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Paper report

Unraveling chromosome 22

Jonathan B Weitzman

  • Correspondence: Jonathan B Weitzman

Author Affiliations

Genome Biology 2000, 1:reports019  doi:10.1186/gb-2000-1-1-reports019


The electronic version of this article is the complete one and can be found online at: http://genomebiology.com/2000/1/1/reports/019


Received:18 January 2000
Published:17 March 2000

© 2000 BioMed Central Ltd

Significance and context

There are two technically distinct strategies being championed by the different human genome projects. The publicly funded international consortium has chosen a 'clone-by-clone' approach that began with the careful construction of genomic maps and the subsequent systematic sequencing of overlapping clones. In contrast, an alternative strategy is being attempted by a private American company, Celera Genomics, who are directly sequencing random DNA fragments that will subsequently be assembled in a 'random shotgun' approach. It will be only a matter of months until we know who gets there first. The publication of the sequence for human chromosome 22 represents a 'proof of principle' of the clone-by-clone approach, and is a sequencing landmark attesting to the strength of international public collaboration. Several considerations contributed to the choice of chromosome 22. It is the second smallest autosome and has been linked to a number of human diseases including DiGeorge syndrome, spinocerebellar ataxia and schizophrenia. The short arm (22p) encodes tandemly repeated ribosomal RNA genes and no protein-coding genes, whereas the long arm (22q) is thought to be gene-rich. This paper reports the sequencing of 22q.

Key results

Extensive clone maps were constructed using a variety of vectors - cosmids, fosmids, BACs and PACs (bacterial and P1-derived artificial chromosomes). DNA sequencing generated 12 contigs spanning the long arm of chromosome 22 from the centromeric tandem repeats to the 22q telomere. There are 11 small gaps indicating the presence of 'unclonable' sequences. The entire sequence is 33,464 kilobases, representing approximately 97% coverage. The error rate is reported as less than one error per 50 kilobases. The authors report the results of extensive computational analysis using a suite of similarity searches and prediction tools. They identified 545 genes, which they divided into 'known genes' (247), homologues or 'related genes' (150), and 'predicted genes' with homology to expressed sequence tags (ESTs). In addition, there are 134 pseudogenes. The total length of identified genes accounts for 39% of genomic sequence. They predict that perhaps 200-300 more genes may be present, but these genes are not easily located with current methodologies. They also report detailed statistics on average exon lengths, gene lengths, base composition (GC content), and so on. The sequence also offers insights into chromosomal landscape with respect to repeats, tandem duplications and gene families.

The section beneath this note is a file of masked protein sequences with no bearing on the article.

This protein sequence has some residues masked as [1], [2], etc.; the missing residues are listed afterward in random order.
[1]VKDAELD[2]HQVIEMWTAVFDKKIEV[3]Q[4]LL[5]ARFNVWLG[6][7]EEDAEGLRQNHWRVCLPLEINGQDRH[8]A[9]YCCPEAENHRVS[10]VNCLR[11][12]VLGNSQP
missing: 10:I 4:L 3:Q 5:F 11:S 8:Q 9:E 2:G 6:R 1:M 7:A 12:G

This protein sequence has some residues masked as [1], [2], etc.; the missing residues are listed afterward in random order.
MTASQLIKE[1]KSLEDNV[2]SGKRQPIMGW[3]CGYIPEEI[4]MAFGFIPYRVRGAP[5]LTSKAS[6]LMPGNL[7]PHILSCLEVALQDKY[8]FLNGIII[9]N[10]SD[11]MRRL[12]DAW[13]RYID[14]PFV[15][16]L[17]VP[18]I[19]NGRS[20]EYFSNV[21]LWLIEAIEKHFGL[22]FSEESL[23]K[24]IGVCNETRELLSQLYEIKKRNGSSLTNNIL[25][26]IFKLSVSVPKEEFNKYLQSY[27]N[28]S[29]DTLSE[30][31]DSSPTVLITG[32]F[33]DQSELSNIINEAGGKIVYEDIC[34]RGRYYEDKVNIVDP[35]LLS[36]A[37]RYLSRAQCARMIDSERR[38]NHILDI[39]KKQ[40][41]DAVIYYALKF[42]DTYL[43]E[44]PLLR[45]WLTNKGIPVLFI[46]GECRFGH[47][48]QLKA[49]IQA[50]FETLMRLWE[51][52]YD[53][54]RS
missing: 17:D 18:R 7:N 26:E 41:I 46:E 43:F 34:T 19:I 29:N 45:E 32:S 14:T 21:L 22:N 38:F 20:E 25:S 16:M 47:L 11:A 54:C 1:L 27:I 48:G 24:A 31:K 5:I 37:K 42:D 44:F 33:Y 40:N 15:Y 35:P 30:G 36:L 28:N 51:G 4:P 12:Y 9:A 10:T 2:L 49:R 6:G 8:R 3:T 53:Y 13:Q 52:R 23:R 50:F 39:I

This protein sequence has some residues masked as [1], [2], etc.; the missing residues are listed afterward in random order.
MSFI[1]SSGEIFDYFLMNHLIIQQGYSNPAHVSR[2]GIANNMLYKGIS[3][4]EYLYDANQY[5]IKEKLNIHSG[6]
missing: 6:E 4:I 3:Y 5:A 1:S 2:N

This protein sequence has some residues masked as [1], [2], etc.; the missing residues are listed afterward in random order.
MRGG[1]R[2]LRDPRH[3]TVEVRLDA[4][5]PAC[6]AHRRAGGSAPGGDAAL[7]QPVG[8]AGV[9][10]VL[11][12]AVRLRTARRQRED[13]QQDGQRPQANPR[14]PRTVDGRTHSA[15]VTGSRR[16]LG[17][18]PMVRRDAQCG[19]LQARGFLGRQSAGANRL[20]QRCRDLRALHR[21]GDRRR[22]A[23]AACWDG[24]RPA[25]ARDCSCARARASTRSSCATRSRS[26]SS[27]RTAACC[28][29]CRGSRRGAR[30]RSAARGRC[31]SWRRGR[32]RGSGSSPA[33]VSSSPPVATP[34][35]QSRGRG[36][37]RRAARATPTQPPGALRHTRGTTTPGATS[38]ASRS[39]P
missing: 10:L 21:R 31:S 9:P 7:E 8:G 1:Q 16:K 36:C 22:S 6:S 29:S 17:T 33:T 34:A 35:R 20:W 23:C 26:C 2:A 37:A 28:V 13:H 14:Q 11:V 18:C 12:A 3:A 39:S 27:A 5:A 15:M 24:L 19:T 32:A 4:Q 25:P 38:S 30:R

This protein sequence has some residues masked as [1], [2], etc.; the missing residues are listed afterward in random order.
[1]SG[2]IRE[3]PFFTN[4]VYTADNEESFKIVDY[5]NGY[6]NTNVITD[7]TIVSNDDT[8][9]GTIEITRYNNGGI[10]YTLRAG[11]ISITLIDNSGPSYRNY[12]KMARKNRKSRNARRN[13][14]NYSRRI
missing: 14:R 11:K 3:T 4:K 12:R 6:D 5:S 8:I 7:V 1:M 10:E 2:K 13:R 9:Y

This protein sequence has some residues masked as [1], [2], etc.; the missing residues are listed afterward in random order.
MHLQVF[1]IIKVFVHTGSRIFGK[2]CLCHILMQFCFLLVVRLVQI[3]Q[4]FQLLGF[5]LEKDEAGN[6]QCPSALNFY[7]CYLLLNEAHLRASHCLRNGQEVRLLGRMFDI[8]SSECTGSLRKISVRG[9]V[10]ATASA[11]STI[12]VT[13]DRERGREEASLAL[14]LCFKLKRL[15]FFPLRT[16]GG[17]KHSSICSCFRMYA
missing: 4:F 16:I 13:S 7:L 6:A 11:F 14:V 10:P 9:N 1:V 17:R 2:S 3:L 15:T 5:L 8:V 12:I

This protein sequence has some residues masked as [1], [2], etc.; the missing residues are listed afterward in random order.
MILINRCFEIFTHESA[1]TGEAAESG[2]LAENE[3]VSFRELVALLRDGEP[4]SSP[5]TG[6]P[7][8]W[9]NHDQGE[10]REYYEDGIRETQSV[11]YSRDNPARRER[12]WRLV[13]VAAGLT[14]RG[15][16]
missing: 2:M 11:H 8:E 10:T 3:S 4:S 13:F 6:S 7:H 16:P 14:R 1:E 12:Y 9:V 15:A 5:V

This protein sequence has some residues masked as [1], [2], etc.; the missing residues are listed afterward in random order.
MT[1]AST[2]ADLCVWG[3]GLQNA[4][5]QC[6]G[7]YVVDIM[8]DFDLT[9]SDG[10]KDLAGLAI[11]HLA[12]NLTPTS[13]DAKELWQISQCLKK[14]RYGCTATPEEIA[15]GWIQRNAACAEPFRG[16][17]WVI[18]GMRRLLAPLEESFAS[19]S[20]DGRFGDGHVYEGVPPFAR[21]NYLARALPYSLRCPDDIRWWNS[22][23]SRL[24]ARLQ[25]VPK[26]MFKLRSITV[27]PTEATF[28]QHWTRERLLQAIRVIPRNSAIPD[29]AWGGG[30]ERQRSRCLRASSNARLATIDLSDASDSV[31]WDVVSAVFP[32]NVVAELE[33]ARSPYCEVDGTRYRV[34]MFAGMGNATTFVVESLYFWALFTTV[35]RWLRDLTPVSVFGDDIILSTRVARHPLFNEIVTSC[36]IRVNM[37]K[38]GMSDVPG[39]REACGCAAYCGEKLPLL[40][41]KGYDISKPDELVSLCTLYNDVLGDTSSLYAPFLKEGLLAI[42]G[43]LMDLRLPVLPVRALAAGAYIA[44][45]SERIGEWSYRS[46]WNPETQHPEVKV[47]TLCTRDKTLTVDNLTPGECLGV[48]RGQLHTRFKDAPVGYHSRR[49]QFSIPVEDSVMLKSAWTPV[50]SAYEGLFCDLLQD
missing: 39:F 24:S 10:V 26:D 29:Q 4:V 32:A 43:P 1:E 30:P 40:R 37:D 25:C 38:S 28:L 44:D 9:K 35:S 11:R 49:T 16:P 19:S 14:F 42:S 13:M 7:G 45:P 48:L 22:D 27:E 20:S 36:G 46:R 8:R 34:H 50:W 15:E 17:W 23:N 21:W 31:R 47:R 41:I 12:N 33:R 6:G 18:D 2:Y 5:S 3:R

Links

Conclusions

DNA sequence generated in a number of international laboratories (including the Wellcome Trust Sanger Centre, UK, the University of Oklahoma, USA, Washington University, USA, and Keio University, Japan) has been successfully assembled into the largest contiguous segment of DNA sequence produced so far, showing that the clone-by-clone strategy can generate long-range genomic continuity.

Reporter's comments

The successful sequencing of chromosome 22 shows the benefits of the open policy of speedy data release championed by the public genome project, and the value of the clone-by-clone approach. The recent completion of the sequencing of the Drosophila genome has, however, shown that the shotgun approach can also be powerful and efficient. The chromosome 22 study authors admit that although qualifying as 'operationally complete' there are still several gaps in the sequence. These are concentrated at the centromere and telomere and may be due to specific sequence features that defy cloning or sequencing.

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